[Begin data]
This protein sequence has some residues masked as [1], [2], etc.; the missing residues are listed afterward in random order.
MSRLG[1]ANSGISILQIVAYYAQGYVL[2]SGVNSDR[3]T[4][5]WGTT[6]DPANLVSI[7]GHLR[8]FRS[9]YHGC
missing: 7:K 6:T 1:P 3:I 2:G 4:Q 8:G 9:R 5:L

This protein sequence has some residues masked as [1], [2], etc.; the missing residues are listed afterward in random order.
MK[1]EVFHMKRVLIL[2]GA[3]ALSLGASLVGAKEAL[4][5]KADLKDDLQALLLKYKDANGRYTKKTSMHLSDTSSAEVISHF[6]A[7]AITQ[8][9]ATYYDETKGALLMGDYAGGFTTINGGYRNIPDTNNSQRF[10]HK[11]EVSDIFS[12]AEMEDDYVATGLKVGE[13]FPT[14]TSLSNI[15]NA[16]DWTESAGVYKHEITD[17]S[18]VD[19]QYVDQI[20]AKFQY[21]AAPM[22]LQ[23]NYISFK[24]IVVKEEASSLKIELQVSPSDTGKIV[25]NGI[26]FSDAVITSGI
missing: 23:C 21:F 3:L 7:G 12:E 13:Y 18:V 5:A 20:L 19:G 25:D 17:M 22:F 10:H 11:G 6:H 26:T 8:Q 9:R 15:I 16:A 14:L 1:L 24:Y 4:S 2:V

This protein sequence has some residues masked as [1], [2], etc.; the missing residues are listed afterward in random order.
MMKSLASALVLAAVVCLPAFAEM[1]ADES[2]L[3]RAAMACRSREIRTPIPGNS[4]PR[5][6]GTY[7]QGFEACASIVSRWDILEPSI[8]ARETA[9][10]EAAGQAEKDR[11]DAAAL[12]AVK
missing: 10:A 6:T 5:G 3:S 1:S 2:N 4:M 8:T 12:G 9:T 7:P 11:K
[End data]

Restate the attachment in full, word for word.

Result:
This protein sequence has some residues masked as [1], [2], etc.; the missing residues are listed afterward in random order.
MSRLG[1]ANSGISILQIVAYYAQGYVL[2]SGVNSDR[3]T[4][5]WGTT[6]DPANLVSI[7]GHLR[8]FRS[9]YHGC
missing: 7:K 6:T 1:P 3:I 2:G 4:Q 8:G 9:R 5:L

This protein sequence has some residues masked as [1], [2], etc.; the missing residues are listed afterward in random order.
MK[1]EVFHMKRVLIL[2]GA[3]ALSLGASLVGAKEAL[4][5]KADLKDDLQALLLKYKDANGRYTKKTSMHLSDTSSAEVISHF[6]A[7]AITQ[8][9]ATYYDETKGALLMGDYAGGFTTINGGYRNIPDTNNSQRF[10]HK[11]EVSDIFS[12]AEMEDDYVATGLKVGE[13]FPT[14]TSLSNI[15]NA[16]DWTESAGVYKHEITD[17]S[18]VD[19]QYVDQI[20]AKFQY[21]AAPM[22]LQ[23]NYISFK[24]IVVKEEASSLKIELQVSPSDTGKIV[25]NGI[26]FSDAVITSGI
missing: 23:C 21:F 3:L 7:G 12:E 13:Y 18:V 5:A 20:L 19:G 25:D 17:M 22:F 10:H 11:G 6:H 26:T 8:Q 9:R 15:I 16:A 14:L 1:L 24:Y 4:S 2:V

This protein sequence has some residues masked as [1], [2], etc.; the missing residues are listed afterward in random order.
MMKSLASALVLAAVVCLPAFAEM[1]ADES[2]L[3]RAAMACRSREIRTPIPGNS[4]PR[5][6]GTY[7]QGFEACASIVSRWDILEPSI[8]ARETA[9][10]EAAGQAEKDR[11]DAAAL[12]AVK
missing: 10:A 6:T 5:G 3:S 1:S 2:N 4:M 8:T 12:G 9:T 7:P 11:K